The Parrots Next Door by Tom Wood
One of the saddest stories in American ornithology is the loss of the Carolina Parakeet, the only parrot native to the eastern United States, in 1918. I remember being brought almost to tears by the specimen of Carolina Parakeet on display at the Smithsonian Museum, imagining a southern swamp made alive by parrot voices.
Out west, we had another parrot that visited our border mountain ranges. The large, noisy, Thick-billed Parrot was a frequent visitor to the pine forests of Arizona and New Mexico as far north as the Verde River. They ventured north from their stronghold in Mexico in years when drought reduced their food supply and were commonly seen from the 1880’s to the 1930’s. In 1917-18 thousands of Thick-billed Parrots were present in the Arizona mountains. But the parrots are big, noisy and tasty – a dangerous combination in the days before regulated hunting. Historical photos show hunters and miners with dozens of dead parrots. The last wild bird in the U.S. was seen in the Chiricahua Mountains in 1938.
But Thick-billed Parrots are not extinct. In fact, across the border in the mountains of Mexico Thick—billed Parrots still fill the air with their raucous calls. The nearest population at Mesa de las Guacamayas (mesa of the parrots) is 50 miles from the border and within sight of the Chiricahua Mountains in Arizona. For years, we have been traveling 150 miles south from our home to the logging village of Madera, Chihuahua to see the parrots. We usually associate parrots with tropical forests, but here, high in a pine forest in Mexico the loud chatter of parrots is unmistakable. We usually hear the birds long before we see them; the call may carry two miles and the birds are rarely quiet. With local guides we visit the nesting site, groves of the largest aspens I have ever seen. High overhead the birds return to the roost in late afternoon after feeding in the nearby pine forests. It never fails to give me goosebumps.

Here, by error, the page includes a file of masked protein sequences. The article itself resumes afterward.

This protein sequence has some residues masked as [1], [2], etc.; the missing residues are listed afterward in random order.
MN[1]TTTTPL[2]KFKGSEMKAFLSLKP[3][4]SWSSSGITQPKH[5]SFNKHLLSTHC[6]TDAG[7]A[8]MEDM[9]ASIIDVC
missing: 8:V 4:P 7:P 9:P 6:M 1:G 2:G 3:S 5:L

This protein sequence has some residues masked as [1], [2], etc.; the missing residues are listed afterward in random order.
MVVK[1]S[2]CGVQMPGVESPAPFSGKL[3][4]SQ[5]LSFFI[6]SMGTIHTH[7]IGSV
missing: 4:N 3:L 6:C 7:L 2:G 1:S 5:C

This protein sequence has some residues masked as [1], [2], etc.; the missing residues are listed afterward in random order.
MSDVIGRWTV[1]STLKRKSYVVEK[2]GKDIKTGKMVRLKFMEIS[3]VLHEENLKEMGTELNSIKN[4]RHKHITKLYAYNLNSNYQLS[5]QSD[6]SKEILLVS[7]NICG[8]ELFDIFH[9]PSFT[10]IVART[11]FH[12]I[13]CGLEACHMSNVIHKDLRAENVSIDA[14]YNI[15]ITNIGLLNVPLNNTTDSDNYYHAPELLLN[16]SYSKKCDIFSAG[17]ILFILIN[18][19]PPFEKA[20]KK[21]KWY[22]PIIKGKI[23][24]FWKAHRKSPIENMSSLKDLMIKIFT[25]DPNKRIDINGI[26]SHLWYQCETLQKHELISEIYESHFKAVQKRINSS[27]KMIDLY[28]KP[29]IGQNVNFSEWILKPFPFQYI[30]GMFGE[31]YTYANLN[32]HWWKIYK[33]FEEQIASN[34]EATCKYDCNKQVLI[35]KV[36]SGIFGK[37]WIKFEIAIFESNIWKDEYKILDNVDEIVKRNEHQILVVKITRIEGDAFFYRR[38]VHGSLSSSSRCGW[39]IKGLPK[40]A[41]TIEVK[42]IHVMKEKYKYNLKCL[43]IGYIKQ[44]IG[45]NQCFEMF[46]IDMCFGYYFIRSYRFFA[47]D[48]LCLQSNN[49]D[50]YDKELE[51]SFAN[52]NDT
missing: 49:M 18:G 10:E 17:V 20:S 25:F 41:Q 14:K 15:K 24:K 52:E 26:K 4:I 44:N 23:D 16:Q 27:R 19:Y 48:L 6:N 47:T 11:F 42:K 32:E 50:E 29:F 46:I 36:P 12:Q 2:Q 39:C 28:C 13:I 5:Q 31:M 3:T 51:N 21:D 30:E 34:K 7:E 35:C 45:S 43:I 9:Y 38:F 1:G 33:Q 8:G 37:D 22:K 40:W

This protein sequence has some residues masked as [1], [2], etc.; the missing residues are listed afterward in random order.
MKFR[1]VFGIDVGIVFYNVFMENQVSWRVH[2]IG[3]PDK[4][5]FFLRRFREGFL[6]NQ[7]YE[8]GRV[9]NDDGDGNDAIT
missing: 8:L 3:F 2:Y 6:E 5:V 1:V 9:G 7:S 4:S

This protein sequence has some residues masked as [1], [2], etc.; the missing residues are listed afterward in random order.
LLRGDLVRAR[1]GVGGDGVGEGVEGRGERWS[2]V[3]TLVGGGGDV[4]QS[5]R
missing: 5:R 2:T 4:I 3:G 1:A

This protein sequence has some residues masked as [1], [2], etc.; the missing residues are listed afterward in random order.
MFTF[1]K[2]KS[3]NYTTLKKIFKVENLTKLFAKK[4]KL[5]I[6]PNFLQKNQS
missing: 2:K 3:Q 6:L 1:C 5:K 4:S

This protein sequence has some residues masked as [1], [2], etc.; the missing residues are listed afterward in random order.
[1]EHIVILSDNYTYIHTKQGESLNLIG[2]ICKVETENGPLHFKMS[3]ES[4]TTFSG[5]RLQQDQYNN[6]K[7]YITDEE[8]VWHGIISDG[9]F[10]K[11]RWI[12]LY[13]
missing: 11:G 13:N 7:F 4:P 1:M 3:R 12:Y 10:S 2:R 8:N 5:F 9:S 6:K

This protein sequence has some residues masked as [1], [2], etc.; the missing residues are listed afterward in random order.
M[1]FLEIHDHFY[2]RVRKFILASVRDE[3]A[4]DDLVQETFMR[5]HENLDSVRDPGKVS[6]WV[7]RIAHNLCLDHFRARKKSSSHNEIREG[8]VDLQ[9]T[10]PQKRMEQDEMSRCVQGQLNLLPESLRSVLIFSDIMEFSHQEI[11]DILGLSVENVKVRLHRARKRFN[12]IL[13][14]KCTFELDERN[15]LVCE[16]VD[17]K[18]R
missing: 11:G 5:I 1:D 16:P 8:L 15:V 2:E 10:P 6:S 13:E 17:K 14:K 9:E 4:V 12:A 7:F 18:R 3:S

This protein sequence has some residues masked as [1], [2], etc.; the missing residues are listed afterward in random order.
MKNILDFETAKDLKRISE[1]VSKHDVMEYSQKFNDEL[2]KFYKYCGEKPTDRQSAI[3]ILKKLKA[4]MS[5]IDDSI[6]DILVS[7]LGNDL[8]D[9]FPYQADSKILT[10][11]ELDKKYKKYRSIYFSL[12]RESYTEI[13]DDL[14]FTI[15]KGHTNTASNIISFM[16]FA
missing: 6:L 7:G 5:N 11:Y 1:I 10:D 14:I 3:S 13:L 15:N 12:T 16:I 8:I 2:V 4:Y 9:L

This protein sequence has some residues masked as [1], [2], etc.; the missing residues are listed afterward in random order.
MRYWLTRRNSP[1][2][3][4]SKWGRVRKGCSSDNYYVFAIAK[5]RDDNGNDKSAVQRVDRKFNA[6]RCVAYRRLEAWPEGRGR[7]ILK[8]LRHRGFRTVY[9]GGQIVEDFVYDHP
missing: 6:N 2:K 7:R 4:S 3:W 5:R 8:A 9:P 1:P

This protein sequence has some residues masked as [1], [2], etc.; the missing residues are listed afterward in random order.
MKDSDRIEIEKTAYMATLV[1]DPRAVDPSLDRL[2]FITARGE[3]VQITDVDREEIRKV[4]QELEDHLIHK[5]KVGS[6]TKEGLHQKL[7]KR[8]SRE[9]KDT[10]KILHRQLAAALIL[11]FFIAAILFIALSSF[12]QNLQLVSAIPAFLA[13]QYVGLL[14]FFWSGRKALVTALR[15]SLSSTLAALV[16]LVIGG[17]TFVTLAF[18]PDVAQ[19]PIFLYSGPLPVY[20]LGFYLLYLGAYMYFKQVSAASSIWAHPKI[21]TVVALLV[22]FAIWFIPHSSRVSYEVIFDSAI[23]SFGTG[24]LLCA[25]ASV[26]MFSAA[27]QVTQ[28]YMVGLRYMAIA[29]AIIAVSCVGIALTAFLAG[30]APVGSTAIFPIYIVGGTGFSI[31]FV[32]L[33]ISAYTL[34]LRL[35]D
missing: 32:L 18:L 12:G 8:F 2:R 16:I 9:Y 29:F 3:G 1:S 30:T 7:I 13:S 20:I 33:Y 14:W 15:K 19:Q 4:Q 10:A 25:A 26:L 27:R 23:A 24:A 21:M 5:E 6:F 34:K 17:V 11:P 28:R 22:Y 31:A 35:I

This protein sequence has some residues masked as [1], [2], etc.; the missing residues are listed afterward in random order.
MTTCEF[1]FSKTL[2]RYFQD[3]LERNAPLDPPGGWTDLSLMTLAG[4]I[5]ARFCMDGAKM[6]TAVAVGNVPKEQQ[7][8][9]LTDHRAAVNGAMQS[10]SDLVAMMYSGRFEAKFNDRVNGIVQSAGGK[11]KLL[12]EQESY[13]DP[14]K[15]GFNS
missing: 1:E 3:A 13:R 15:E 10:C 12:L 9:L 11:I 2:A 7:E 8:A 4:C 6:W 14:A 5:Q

These parrots are among the most endangered parrots in the world with an estimated population around 2000. A number of groups have been working on preserving this rare species, but no partners are more important than the local ejidos, the farming cooperatives that control the land. Locals have set aside areas protected from logging in order to protect the birds. Our birding trips help provide funds to the local community and encourage conservation.Efforts to reintroduce the birds into the U.S. were complicated by the complex social order of the flocks and the inability for naive captive bred birds to evade predators. Perhaps the best hope is to ensure that the birds do well in Mexico. If they decide to immigrate, the Chiricahuas are a one hour flight from Mesa de las Guacamayas.